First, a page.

Allan Watkins had a 23-year career with the Glamorgan Cricket club, in which as a left-arm batsmen he played in 484 matches, scored 20,361 runs and took 833 wickets with left-arm seam or cutters, and 464 catches. He was one of the finest short-leg fielders to play for the county, and was described by Jack Fingleton, the Australian batsman and commentator, as ‘the best close-wicket catcher in the world’. He played 15 Test matches for England between 1948 and 1952 and toured South Africa, India and Pakistan with the MCC.
He made his debut in first-class cricket with Glamorgan in 1939 and resumed his cricketing career after the Second World War, during which he had also played football for Plymouth Argyle and Cardiff City and rugby for Pontypool. He scored his maiden first-class century in 1946 and in 1948 became the first Welshman to play in an Ashes Test. This match, at the Oval, was the final Test match of Don Bradman, the legendary Australian batsman. Bradman was bowled for a duck on the second ball of his innings, and Watkins ensured for himself a place in cricket folklore as being the last man in a Test match to field a shot from Bradman, struck on the first ball.
He toured South Africa with the MCC team in the winter of 1948-9, and became the first Welshman to score a Test hundred when he scored 111 in the fourth Test at Ellis Park in February 1949. He surpassed this score in November 1951 when he scored 137 not out in the match against India at Delhi: his contribution was acclaimed by Wisden, the cricketing ‘Bible’, which referred to the ‘heroic rearguard action led by Watkins, who batted for nine hours, [which] enabled England to draw a match which India should have won.’ His career-best performances were achieved in 1954, an unbeaten 170 against Leicestershire at Swansea and seven wickets for 28 runs against Derbyshire at Chesterfield. His final tour with the MCC was to Pakistan in 1955-56.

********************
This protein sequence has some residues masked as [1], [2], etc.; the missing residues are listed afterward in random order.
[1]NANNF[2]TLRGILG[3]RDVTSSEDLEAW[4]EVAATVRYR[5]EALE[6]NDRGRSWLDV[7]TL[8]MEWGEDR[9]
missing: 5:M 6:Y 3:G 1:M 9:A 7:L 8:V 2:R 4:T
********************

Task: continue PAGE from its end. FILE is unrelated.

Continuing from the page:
He retired from county cricket midway through the 1962 season. He initially served as a warder at Usk Borstal before securing coaching positions at Framlingham School and subsequently at Oundle School, Northamptonshire where he served for four decades.
Allan Watkins died at Kidderminster on 3 August 2011.
D. Huw Owen, Aberystwyth
Published date: 2015